Xalkori (crizotinib) has been approved by the US Food and Drug Administration (FDA) for the treatment of patients with late-stage, non-small cell lung cancers (NSCLC) who express the abnormal anaplastic lymphoma kinase (ALK) gene.
The European Medicines Agency has accepted the drug for review and a decision is expected by the end of the year.
Xalkori is being approved in the US with a companion diagnostic test that will help determine if a patient has the abnormal ALK gene, a first-of-a-kind genetic test called the Vysis ALK Break Apart FISH Probe Kit.
About 1% to 7% of those with NSCLC have the ALK gene abnormality. Patients with this form of lung cancer are typically non-smokers.
Xalkori works by blocking certain proteins called kinases, including the protein produced by the abnormal ALK gene. It is a pill taken twice a day as a single-agent treatment.
“The approval of Xalkori with a specific test allows the selection of patients who are more likely to respond to the drug,” said Richard Pazdur, Director of the Office of Oncology Drug Products in the FDA’s Centre for Drug Evaluation and Research.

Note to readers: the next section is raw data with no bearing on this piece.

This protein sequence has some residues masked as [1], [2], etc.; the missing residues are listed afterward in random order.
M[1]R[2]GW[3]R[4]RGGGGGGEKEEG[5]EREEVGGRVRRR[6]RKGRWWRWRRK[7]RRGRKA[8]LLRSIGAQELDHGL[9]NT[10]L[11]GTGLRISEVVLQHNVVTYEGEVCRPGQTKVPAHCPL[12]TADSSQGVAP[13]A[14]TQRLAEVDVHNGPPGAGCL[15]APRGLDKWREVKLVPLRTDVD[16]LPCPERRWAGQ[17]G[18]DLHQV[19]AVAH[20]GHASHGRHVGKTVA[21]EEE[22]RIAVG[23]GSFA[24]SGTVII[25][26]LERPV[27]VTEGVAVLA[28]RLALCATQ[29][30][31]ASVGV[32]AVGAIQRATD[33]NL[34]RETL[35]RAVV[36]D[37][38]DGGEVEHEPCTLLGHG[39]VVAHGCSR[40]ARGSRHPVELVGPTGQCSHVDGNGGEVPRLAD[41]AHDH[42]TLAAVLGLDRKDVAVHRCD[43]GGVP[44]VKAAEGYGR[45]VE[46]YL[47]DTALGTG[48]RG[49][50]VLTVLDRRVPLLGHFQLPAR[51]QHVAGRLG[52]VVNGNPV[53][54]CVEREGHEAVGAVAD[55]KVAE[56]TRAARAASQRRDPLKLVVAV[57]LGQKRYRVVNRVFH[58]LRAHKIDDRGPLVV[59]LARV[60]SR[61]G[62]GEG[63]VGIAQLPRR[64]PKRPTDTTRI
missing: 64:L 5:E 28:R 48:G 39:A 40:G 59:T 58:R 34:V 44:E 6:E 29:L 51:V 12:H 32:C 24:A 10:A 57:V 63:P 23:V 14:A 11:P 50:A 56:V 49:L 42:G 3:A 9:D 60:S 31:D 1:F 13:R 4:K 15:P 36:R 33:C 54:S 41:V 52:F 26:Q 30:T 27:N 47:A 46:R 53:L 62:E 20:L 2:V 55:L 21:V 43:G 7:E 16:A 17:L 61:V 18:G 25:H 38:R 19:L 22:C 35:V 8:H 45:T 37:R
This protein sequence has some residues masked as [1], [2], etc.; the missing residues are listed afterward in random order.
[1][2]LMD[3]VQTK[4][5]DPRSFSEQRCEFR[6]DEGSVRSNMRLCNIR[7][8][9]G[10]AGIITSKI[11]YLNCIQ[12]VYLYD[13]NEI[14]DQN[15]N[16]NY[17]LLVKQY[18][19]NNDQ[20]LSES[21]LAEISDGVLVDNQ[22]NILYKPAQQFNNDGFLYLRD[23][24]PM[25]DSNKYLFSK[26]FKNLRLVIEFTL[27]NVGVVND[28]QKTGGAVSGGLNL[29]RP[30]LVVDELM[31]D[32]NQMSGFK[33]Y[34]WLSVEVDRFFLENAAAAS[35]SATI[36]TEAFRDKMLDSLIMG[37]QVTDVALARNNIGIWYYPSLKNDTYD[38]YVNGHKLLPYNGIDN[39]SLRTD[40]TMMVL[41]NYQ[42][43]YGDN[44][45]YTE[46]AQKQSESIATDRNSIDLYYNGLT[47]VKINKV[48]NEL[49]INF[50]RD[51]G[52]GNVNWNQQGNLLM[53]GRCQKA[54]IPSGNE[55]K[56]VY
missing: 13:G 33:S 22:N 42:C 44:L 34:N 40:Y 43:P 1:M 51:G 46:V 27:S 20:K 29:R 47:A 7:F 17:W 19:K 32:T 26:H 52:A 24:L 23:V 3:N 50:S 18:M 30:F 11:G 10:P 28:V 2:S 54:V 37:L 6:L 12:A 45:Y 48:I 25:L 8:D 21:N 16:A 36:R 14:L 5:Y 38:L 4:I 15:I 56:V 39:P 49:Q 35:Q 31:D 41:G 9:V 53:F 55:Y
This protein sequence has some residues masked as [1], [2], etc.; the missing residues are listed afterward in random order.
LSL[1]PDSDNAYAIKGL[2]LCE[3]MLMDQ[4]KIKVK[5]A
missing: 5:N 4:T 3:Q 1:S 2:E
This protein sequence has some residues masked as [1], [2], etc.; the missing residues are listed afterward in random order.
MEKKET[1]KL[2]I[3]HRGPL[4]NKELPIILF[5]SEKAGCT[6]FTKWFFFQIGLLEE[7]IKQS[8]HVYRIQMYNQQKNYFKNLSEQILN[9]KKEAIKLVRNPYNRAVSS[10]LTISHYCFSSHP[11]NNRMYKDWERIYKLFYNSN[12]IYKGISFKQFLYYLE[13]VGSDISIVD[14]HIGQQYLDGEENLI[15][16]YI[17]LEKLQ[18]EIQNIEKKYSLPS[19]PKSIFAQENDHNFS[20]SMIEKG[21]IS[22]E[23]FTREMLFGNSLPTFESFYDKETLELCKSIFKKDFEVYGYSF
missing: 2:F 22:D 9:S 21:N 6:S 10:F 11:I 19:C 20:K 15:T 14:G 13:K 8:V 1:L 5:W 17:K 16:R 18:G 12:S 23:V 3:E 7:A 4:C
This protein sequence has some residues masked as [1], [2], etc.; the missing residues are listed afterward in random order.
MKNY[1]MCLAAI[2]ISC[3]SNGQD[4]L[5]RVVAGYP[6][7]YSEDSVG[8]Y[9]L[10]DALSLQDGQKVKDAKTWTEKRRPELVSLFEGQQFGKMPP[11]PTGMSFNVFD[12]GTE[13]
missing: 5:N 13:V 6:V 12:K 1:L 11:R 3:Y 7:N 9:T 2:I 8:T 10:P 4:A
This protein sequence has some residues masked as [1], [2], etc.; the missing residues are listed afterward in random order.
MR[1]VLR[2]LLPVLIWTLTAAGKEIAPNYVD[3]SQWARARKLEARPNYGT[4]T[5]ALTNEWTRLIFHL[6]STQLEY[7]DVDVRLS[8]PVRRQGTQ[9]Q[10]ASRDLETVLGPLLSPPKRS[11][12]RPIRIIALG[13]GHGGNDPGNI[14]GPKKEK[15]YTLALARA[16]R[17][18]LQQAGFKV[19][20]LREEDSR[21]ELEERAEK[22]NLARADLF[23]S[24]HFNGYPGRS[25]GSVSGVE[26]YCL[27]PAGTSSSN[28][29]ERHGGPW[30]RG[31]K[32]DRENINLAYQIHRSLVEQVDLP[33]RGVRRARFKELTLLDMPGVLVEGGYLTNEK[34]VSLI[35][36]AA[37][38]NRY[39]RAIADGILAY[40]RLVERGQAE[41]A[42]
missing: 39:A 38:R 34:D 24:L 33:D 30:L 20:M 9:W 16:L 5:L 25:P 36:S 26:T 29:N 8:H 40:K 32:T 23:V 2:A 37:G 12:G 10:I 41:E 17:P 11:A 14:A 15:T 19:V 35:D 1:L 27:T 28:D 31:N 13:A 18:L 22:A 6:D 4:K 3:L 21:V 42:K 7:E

“Targeted therapies such as Xalkori are important options for treating patients with this disease and may ultimately result in fewer side effects.”
Xalkori’s safety and effectiveness were established in two multi-center, single-arm studies, enrolling a total of 255 patients with late-stage, ALK-positive NSCLC.
A sample of a patient’s lung cancer tissue was collected and tested for the ALK gene abnormality prior to study enrolment.
The studies were designed to measure objective response rate, the percentage of patients who experienced complete or partial cancer shrinkage. Most patients in the studies had received prior chemotherapy.
In one study, the objective response rate was 50%, with median response duration of 42 weeks. In another, the objective response rate was 61%, with median response duration of 48 weeks.
The most common side effects reported in patients receiving Xalkori included vision disorders, nausea, diarrhea, vomiting, swelling (edema), and constipation.
Vision disorders included visual impairment, flashes of light, blurred vision, floaters, double vision, sensitivity to light, and visual field defects.
Xalkori use has also been associated with inflammation of the lung tissue (pneumonitis), which can be life-threatening.
Patients with treatment-related pneumonitis are recommended permanently to stop treatment with Xalkori, while the drug should not be used in pregnant women.